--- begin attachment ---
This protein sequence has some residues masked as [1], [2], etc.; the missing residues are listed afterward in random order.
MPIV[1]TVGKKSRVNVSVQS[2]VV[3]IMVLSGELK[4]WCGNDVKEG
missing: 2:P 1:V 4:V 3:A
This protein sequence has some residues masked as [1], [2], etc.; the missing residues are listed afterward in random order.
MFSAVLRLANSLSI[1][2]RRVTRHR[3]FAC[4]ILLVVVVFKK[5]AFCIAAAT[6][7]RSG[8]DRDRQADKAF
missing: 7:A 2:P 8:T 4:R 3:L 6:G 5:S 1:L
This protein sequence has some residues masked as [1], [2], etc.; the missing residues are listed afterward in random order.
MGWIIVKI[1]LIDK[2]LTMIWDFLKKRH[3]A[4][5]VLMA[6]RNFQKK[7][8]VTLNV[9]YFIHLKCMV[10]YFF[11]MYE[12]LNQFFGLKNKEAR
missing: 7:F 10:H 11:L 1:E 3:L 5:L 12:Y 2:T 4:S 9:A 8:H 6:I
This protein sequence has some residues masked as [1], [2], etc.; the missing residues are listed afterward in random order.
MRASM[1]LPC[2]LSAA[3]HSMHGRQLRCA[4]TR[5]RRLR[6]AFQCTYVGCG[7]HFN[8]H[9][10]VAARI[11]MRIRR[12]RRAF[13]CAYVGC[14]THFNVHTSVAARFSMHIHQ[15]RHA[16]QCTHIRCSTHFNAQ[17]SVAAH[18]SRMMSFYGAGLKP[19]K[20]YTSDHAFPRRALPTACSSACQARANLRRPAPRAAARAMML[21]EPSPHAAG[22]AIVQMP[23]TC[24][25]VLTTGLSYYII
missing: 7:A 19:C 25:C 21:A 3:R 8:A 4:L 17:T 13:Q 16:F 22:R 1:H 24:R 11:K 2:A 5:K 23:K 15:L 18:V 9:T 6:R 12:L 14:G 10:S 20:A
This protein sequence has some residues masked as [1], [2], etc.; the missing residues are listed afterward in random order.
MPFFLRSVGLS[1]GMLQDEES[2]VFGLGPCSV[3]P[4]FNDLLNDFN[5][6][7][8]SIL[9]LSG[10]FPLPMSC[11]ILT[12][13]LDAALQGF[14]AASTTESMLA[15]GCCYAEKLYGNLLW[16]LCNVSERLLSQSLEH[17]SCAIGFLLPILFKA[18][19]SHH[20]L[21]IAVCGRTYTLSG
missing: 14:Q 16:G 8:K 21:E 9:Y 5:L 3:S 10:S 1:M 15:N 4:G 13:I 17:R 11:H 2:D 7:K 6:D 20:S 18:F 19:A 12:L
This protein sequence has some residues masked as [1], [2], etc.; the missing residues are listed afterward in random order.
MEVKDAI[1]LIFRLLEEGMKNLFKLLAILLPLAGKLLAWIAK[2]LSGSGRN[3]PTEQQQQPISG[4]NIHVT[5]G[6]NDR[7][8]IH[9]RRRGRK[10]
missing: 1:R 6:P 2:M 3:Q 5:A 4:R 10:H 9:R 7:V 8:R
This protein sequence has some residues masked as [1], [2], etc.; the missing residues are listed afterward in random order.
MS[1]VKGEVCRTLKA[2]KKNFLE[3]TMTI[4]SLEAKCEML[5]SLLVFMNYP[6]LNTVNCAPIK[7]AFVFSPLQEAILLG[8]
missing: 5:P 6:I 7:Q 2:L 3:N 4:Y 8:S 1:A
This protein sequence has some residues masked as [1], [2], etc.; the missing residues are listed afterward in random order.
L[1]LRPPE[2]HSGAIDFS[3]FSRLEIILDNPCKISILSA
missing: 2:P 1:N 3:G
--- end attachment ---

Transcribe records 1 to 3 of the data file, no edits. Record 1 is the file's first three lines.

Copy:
This protein sequence has some residues masked as [1], [2], etc.; the missing residues are listed afterward in random order.
MPIV[1]TVGKKSRVNVSVQS[2]VV[3]IMVLSGELK[4]WCGNDVKEG
missing: 2:P 1:V 4:V 3:A
This protein sequence has some residues masked as [1], [2], etc.; the missing residues are listed afterward in random order.
MFSAVLRLANSLSI[1][2]RRVTRHR[3]FAC[4]ILLVVVVFKK[5]AFCIAAAT[6][7]RSG[8]DRDRQADKAF
missing: 7:A 2:P 8:T 4:R 3:L 6:G 5:S 1:L
This protein sequence has some residues masked as [1], [2], etc.; the missing residues are listed afterward in random order.
MGWIIVKI[1]LIDK[2]LTMIWDFLKKRH[3]A[4][5]VLMA[6]RNFQKK[7][8]VTLNV[9]YFIHLKCMV[10]YFF[11]MYE[12]LNQFFGLKNKEAR
missing: 7:F 10:H 11:L 1:E 3:L 5:L 12:Y 2:T 4:S 9:A 8:H 6:I